There’s a small moment in The King, the Widow, and Rick that perfectly sums up how mediocre this episode is. It’s not the pointlessly nude trash art, or the pointless trash people (more on them shortly), it’s a Jesus moment. I know, what a shock: a plot point to do with the Hilltop that was good would be a minor miracle at this point. It’s been three sentences and I’ve still not told you what this moment was. Could I be needlessly extending the build-up in an attempt to tease you, to build suspense in the laziest way possible. If I am, I learned it from watching The Walking Dead.
Ok, enough is enough. The moment comes as Jesus is ordering the captured Saviours into the new cells built on the Hilltop’s grounds. Jesus helpfully orders the Saviours to go in two at a time, and the they walk IN SINGLE FILE! I told you it was a small moment, but it goes to show how sloppy The Walking Dead has become. With the relative entertainment of last weeks Negan/Gabriel confessional I was prepared for the show to take another down turn. It’s an easy prediction as it’s been nearly two seasons since it strung together two good episodes in a row.
The King, the Widow, and Rick finally ends the first day of the attack on the Saviours. In another moment of “stylised” storytelling (is the sarcastic tone clear?) each camp is given progress reports of how the day went. Maggie informs Rick and Carol, who is acting leader now that Ezekiel ha lost his flair for the dramatic, that Jesus brought back the prisoners, Carol informs Rick and Maggie of the Kingdom’s heavy losses, and Rick gives one of his worst motivational speeches yet. It probably looked better on the page; without Andrew Lincoln’s growls of enthusiasm. As montages go, this worked quite well, but only served to catch the characters up. Like Gregory’s pancake debacle of last week, the episodes opening didn’t serve up any new information for the viewers.
So, another dull episode, but dull in such specific ways that suit The Walking Dead. Leaving the Gabriel/Negan plot thread open again, we follow the exploits of Rick and the garbage people, Maggie’s obvious decisions in the Hilltop, Carol trying to perk Ezekiel up while trying to scare another little boy, and some nonsense with Michonne, Rosita, Tara, and Daryl.
Rick and the garbage people, I can’t remember any of their names (and I remembered Morales, that’s how little this group means), is a plot so lacking in tension its just becomes unbearably boring. I know Rick isn’t stupid, though he did throw some dynamite into a car that was on fire, so I may be wrong about that. He knows that garbage queen isn’t going to take his deal, we know she isn’t going to take his deal. So unless no one remembers Heath Ledger’s Joker’s plan to get caught in The Dark Knight, which is impossible since that movie made over a billion dollars two years before the apocalypse, then it should be pretty obvious that Rick wants to get caught. Just don’t let him have his phone call.
The real meat of the episode, if by meat you mean tofu paste, comes from the Hilltop. Maggie and Jesus are still at odds over Jesus taking the surviving Saviours as prisoners of war. I really don’t blame Maggie for wanting them dead but Jesus, possibly like his biblical namesake, is such an insufferable do-gooder that she probably made the cells just to get him to stop talking. Perhaps the one smart thing Maggie did was putting Gregory in with the Saviours for crimes against little girl’s pancakes (remember the pancakes?), and betraying all of his people. Even when The Walking Dead tries to pull at the heartstrings it feels forced. This is obvious when Aaron’s outpouring of grief left me with nothing more than a shrug. It’s been the end of the world for eight seasons now, and it’s good that characters aren’t desensitised to these losses, but the sheer amount of death in this show can leave the characters in the cycle of grief. It’s what sunk Sasha as a character, its what makes bad Morgan boring, and it give Rosita a sense of purpose, which is dangerous. Still, there are sparks of nuance, little nuggets to cling onto, usually when it’s Carol giving them out. Her relationship with Ezekiel is easily the most interesting part of this episode. Even though their chat is the usual buck up dude, your people need you” the fact that Ezekiel can be his real, vulnerable self with Carol makes me invest in the character once again.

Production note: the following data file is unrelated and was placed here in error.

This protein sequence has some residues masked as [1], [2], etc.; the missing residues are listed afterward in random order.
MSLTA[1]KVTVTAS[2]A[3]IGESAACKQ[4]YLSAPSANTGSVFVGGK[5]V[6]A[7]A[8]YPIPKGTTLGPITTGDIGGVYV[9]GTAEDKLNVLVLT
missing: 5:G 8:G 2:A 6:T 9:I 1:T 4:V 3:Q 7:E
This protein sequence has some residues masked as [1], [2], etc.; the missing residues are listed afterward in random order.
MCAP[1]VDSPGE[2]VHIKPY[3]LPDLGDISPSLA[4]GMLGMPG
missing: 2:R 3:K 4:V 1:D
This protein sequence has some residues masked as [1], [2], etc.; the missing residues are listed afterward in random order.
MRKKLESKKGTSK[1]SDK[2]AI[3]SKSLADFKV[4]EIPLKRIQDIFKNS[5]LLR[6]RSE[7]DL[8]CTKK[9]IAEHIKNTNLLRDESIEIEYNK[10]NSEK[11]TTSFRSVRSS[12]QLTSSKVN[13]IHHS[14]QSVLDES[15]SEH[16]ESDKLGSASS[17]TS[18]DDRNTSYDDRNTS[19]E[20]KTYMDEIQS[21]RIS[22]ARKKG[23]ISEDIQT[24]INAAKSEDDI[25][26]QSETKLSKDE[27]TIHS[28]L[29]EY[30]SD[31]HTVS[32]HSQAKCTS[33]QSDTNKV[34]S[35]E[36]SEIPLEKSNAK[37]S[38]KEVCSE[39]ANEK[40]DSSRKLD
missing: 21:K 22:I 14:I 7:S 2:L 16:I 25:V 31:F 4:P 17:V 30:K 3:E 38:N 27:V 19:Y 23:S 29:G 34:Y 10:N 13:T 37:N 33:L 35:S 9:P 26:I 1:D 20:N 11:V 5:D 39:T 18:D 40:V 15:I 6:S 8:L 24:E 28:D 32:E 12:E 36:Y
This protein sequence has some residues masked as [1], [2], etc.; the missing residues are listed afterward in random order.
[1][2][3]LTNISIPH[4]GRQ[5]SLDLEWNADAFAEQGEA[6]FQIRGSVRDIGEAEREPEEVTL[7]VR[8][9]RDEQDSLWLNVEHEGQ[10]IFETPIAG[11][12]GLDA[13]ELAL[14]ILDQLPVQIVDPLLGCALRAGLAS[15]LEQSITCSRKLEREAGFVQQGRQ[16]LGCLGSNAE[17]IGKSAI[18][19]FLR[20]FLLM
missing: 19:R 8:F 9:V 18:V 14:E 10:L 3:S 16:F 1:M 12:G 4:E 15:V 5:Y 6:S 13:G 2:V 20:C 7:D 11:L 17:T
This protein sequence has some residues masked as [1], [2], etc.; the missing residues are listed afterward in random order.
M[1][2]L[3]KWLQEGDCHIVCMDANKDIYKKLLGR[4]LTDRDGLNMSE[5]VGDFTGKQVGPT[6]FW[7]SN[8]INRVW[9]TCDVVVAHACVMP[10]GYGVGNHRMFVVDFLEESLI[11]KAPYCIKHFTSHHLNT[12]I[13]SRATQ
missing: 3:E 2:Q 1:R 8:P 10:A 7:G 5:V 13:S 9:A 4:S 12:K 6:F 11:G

The same can’t be said for the bumbling quartet of Michonne, Rosita, Tara, and Daryl. I’m all for having Michonne in the show, I’ve missed her, but The Walking Dead is treating her like crap. First, this ultimate badass gets her ass handed to her by one garbage person, then there’s the awful writing that gets her and Rosita to the Saviour’s compound with Daryl and Tara. Michonne just wants to see the Sanctuary, for whatever reason. Seriously, Rick may be a psychotic cheerleader at the moment, but he has a plan, stick to the damn plan. Killing Dwight may upset that, although it will upset the Saviours more because he seems to be the only halfway smart guy, even when he works against them. Seriously, the fact that it was just Michonne and Rosita that heard that music is because the script said so. That way the two Saviours that are just shooting the shit can’t get over run by Walkers that would be attracted to the noise.
3/10 – Season eight of The Walking Dead: where the plot holes have plot holes. Also, Carl sucks as usual.